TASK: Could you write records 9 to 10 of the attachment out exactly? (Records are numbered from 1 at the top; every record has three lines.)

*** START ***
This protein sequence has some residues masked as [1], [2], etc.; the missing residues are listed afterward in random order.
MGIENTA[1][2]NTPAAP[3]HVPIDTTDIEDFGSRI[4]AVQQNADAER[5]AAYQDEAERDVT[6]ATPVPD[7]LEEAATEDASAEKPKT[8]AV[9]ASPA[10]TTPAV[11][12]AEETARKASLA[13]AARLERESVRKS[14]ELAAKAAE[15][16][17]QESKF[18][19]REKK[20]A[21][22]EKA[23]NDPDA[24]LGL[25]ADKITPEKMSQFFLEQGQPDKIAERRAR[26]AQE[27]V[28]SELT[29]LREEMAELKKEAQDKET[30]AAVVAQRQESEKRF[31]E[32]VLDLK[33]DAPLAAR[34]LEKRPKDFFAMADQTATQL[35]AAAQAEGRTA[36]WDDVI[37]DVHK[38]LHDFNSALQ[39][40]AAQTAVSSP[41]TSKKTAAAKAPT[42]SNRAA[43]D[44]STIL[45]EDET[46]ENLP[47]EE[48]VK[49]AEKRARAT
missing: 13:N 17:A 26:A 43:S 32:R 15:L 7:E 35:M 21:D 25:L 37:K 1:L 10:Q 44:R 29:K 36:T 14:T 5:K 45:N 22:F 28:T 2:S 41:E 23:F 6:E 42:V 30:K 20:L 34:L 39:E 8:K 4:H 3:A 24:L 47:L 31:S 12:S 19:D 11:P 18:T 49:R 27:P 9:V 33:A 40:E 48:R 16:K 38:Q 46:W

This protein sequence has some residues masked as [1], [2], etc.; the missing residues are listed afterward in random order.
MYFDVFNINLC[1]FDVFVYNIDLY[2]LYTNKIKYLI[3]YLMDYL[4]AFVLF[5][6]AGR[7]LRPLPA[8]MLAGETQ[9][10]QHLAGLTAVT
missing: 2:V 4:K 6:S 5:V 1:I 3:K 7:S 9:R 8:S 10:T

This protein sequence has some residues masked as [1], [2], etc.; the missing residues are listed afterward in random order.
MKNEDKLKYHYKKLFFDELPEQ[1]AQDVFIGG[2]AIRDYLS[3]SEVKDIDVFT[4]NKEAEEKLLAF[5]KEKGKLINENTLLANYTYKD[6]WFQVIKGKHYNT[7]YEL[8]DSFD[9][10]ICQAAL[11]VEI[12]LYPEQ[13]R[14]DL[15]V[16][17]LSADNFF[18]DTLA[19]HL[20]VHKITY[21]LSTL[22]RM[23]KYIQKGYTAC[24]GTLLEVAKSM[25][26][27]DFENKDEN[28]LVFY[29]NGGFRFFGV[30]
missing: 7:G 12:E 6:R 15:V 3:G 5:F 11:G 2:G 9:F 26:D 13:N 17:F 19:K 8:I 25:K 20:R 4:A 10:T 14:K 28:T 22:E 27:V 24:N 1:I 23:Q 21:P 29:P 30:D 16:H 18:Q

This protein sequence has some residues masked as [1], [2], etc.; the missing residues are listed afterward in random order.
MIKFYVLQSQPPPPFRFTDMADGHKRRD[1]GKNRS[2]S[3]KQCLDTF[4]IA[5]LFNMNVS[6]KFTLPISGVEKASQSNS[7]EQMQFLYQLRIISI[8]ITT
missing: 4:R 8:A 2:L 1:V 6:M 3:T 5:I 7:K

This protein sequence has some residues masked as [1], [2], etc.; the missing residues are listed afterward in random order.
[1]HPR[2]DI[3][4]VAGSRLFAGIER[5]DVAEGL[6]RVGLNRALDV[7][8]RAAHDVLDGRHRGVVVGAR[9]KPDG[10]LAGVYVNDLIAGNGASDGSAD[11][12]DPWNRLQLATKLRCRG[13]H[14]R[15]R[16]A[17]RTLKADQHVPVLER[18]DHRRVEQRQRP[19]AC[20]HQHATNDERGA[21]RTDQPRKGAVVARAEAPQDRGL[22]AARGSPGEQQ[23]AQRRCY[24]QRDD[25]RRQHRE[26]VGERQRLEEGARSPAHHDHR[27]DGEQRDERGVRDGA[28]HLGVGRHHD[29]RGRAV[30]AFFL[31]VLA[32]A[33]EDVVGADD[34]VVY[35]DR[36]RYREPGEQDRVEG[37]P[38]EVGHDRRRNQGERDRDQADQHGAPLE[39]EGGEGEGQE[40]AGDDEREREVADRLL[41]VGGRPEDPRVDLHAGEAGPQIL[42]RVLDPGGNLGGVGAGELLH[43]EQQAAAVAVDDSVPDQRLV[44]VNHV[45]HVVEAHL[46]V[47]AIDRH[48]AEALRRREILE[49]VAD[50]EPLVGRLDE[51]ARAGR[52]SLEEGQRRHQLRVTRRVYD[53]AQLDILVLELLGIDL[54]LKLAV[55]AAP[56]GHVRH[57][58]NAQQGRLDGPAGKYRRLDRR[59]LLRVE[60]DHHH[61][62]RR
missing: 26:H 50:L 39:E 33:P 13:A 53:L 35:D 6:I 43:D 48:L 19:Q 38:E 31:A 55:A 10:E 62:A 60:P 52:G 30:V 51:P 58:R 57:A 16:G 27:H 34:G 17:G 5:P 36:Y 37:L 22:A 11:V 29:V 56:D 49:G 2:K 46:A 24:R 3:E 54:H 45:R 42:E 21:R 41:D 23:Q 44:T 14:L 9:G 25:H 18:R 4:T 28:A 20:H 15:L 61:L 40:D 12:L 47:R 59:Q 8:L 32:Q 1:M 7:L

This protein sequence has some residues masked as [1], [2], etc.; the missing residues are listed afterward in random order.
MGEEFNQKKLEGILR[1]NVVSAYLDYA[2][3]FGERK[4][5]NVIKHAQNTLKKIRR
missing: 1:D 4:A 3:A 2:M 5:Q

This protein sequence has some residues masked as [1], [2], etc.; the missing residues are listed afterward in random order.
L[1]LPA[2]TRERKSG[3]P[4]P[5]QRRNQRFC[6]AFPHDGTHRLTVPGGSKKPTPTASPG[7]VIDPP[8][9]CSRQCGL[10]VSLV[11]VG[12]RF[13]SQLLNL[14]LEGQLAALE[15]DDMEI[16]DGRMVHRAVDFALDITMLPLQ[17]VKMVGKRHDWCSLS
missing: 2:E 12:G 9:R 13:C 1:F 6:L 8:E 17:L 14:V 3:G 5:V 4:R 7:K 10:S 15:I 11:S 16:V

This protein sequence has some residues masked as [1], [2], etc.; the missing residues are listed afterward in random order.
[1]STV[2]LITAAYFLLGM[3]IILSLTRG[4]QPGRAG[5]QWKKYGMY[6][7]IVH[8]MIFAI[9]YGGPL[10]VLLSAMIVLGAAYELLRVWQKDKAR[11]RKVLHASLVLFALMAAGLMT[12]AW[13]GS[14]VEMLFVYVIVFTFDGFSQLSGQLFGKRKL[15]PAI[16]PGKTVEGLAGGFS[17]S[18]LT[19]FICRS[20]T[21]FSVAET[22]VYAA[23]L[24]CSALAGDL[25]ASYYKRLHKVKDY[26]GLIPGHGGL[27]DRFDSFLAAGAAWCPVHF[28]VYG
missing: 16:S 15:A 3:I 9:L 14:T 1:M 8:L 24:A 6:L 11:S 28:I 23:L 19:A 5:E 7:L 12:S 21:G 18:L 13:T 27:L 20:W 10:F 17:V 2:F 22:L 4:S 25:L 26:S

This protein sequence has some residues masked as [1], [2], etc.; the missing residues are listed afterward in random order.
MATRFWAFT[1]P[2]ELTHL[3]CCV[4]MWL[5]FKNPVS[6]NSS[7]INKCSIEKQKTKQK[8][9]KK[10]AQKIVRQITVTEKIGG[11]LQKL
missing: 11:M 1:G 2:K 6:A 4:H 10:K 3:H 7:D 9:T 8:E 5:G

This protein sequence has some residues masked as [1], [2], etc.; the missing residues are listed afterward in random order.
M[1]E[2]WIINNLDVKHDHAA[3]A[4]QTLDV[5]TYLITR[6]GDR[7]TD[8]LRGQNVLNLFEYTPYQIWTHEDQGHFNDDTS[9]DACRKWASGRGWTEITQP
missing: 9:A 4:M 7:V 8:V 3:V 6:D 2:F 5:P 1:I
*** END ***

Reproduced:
This protein sequence has some residues masked as [1], [2], etc.; the missing residues are listed afterward in random order.
MATRFWAFT[1]P[2]ELTHL[3]CCV[4]MWL[5]FKNPVS[6]NSS[7]INKCSIEKQKTKQK[8][9]KK[10]AQKIVRQITVTEKIGG[11]LQKL
missing: 11:M 1:G 2:K 6:A 4:H 10:K 3:H 7:D 9:T 8:E 5:G

This protein sequence has some residues masked as [1], [2], etc.; the missing residues are listed afterward in random order.
M[1]E[2]WIINNLDVKHDHAA[3]A[4]QTLDV[5]TYLITR[6]GDR[7]TD[8]LRGQNVLNLFEYTPYQIWTHEDQGHFNDDTS[9]DACRKWASGRGWTEITQP
missing: 9:A 4:M 7:V 8:V 3:V 6:D 2:F 5:P 1:I